The Newfoundland and Labrador athletic community is calling foul after learning team sports might not be allowed to restart until most of the province is vaccinated.
On Wednesday, Chief Medical Officer of Health Dr. Janice Fitzgerald announced the province would move down a level in its tiered system of public health restrictions this weekend, but team sports are still benched for now, to the dismay of some.
"We're the only province, with the exception of Ontario, that's not allowing small group practice, at least," said Kristyn Coley, executive director of the St. John's Minor Baseball Association.
"We're seeing a lot of our provincial partners across the country right now that are further ahead than what we are, even though they have a worse situation than us."
All 10 Canadian provinces have seen cases involving the more contagious B117 variant. The St. John's metro-area outbreak linked to that strain has been receding, with zero new cases on Wednesday and single-digit, traceable numbers in the days prior.
As a result, the Avalon Peninsula will be moving from Alert Level 5 to Level 4, while the rest of the province will go from Level 4 to Level 3 at 12:01 a.m. Saturday.
Team sports aren't permitted until Level 2, but that's at Fitzgerald's discretion. And while sports restarted in Level 2 last year, when the province was working itself out of its first lockdown, "the risk is different now," said Fitzgerald at Wednesday's COVID-19 briefing.
Fitzgerald didn't outright say athletics would be cancelled until most of the province is inoculated, but she hinted at it.
"It wouldn't be good of us to, sort of, go through what we've just gone through and learn the things we did about this variant and then not really change the way that we do things," she said.
Putting off sports until widespread vaccination would be "really heartbreaking," said Rubin Deol, president of Cricket NL, on Wednesday.
Most of the organization's 200 players come from the Indian subcontinent or Africa and rely on cricket to stay connected to community, he said.
"Over there, the culture of hiking, the culture of snowmobiling, that culture is not there. Mostly they play cricket," he said.
"That's … a pretty big part of the outdoor life, playing cricket, so if that is restricted — and rightfully so — it will be tough on them mentally."
Take your stick off the ice
Hockey NL president Jack Lee said it's disappointing that their provincial championships will likely be cancelled for a second year in a row, but, he considers the province fortunate to have had any hockey this year, when recreational leagues were outright cancelled in other parts of the country.
"I'm sure lots of hockey people are frustrated, not only hockey people, but sports people in general are frustrated with what's going on," he said. "But at the end of the day, we're in a world pandemic."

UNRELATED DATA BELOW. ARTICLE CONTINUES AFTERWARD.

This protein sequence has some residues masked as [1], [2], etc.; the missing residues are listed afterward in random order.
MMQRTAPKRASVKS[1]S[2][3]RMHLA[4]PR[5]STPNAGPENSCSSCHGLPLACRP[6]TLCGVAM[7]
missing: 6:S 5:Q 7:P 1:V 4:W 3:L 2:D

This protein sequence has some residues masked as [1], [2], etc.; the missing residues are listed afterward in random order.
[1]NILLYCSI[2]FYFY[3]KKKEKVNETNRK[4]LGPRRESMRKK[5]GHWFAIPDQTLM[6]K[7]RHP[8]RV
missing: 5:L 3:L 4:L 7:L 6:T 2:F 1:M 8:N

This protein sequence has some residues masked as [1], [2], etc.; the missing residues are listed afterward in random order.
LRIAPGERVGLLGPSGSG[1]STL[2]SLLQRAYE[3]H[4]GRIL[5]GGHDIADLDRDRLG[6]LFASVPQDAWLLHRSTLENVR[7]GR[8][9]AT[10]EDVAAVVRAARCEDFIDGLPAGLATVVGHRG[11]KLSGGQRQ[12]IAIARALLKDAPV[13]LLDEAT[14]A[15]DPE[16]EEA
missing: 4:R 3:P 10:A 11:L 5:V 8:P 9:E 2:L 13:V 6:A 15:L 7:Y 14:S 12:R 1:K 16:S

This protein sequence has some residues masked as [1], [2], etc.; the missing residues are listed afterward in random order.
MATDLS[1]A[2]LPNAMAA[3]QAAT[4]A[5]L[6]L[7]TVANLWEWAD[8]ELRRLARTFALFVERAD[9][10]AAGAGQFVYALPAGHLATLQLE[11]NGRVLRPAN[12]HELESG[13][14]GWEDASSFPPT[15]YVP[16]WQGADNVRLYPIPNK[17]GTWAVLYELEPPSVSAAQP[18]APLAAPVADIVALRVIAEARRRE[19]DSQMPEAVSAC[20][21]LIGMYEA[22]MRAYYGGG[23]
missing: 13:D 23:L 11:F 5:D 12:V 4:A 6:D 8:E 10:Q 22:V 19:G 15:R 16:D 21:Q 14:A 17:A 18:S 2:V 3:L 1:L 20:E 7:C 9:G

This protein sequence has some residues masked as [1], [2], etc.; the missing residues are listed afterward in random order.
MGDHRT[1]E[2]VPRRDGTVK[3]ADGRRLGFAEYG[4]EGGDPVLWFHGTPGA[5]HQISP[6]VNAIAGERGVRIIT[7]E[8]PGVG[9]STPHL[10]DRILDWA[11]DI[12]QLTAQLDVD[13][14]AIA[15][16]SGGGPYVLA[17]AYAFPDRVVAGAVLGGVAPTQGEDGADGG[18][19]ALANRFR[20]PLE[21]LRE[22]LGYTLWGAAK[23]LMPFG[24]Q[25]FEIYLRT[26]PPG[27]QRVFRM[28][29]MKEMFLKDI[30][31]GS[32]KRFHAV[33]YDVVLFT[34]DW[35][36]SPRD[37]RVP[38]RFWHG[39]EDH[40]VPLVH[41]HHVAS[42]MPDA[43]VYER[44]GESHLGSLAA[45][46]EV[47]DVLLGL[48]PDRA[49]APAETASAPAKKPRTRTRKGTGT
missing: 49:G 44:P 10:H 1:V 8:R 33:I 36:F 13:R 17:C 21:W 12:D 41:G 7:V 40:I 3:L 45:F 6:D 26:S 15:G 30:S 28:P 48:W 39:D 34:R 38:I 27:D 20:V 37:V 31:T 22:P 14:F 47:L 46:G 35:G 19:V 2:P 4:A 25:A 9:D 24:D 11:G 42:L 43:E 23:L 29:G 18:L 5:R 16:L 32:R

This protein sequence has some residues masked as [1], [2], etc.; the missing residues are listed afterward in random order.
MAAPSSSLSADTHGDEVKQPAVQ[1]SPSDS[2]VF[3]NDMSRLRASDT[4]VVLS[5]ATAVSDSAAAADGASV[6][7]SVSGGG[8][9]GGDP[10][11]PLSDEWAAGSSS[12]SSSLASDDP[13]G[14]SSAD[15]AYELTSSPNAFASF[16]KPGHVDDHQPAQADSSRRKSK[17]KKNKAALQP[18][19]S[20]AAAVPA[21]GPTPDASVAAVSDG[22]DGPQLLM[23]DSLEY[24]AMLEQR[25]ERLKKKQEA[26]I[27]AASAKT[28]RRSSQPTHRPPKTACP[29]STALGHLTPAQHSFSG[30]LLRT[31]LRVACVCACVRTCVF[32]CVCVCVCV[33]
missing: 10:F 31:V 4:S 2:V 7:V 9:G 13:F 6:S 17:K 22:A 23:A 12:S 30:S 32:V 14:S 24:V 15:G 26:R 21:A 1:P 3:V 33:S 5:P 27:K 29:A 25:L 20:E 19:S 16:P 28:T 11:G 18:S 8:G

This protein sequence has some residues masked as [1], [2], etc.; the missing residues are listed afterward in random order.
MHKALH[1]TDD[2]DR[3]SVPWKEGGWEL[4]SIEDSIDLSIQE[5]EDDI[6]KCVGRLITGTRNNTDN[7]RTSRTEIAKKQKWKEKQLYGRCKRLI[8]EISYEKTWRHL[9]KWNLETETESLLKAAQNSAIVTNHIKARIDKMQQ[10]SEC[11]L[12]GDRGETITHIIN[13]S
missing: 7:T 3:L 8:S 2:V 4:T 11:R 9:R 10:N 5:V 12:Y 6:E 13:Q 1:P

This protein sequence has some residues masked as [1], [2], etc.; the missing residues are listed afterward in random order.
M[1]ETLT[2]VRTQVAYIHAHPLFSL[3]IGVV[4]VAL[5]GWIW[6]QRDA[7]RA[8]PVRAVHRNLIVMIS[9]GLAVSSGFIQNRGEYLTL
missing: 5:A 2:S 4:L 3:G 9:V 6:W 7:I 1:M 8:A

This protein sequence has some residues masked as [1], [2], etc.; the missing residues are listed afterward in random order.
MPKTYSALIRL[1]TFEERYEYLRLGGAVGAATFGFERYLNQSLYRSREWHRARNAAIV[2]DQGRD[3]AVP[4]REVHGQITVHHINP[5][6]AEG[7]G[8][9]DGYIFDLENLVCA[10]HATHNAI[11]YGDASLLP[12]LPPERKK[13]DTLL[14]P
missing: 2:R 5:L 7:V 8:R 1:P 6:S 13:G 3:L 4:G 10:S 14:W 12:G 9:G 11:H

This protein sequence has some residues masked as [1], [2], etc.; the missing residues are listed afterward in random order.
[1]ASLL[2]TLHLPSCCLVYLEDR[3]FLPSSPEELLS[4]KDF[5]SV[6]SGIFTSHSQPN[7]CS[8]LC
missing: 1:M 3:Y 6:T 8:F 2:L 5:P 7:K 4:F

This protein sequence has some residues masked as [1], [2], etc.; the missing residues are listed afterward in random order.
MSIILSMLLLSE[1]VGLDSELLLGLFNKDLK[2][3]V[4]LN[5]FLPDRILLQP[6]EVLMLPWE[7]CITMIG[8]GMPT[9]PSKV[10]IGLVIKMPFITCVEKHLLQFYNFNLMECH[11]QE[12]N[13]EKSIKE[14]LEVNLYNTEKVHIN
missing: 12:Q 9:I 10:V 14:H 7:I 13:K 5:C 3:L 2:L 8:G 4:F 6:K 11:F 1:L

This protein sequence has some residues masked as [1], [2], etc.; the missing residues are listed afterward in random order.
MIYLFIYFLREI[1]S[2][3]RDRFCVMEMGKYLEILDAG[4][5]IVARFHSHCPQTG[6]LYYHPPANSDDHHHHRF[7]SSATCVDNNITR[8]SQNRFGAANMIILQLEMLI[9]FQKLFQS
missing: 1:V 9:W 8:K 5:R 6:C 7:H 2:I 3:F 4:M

Smaller communities have taken ice off their rinks, he said, anticipating lockdown will last through the remainder of the season.
He acknowledges the risk of spread in hockey, given the sport's physical contact.
"The last thing we want to do is certainly have an outbreak in hockey or an outbreak in sports."
While hockey was temporarily on the ice, baseball and cricket are waiting for word on when they'll be able to have their summer seasons.
The province has said it should have all willing adults vaccinated by early July, but that would be well into the season and organizers will need time to plan, if the province is, in fact, waiting until vaccinations are in arm to restart team sports.
To date, Health Canada hasn't approved a vaccine for children under the age of 18.
What Fitzgerald has done for the province, in terms of containing two outbreaks and otherwise keeping the case count low has been "nothing short of inspiring," Coley said.
Like Deol and Lee, she supports regulations set out by the chief medical officer of health, but as baseball organizations in other parts of the country start gearing up for their seasons with an understanding of what to prepare for, she questions discrepancies among provincial public health measures and sport guidelines.
"The big question right now is why can we, in this province, not do what all the other provinces are doing? Is it a lack of commitment from the province that sport is important, or is it that we're just being a little bit more cautious than everyone else?" she said.
"I just think there's some lack of communication and commitments on that level."
According to Coley, there were zero COVID-19 cases linked to baseball last season and teams went above and beyond the prescribed restrictions.
"I know that if they tell us we need to do A, B, C, D, E — if it's anything like last year — we'll do A, B, C, D, E, F, G," she said. "We'll do whatever we have to do to make it work."
The cricket season ends in September. If the province gives the go-ahead any time before then, Deol says, he'll organize a season — however short.
Cricket athletes are spread out. It's a low contact sport. There's one communal ball but, Deol said, athletes kept hand sanitizer in their pockets last season for when they came in contact with that ball.
Like Coley, he said cricket played by the rules last summer and he hopes consideration will be given to lower contact sports so they can have a season and play by the rules again this year.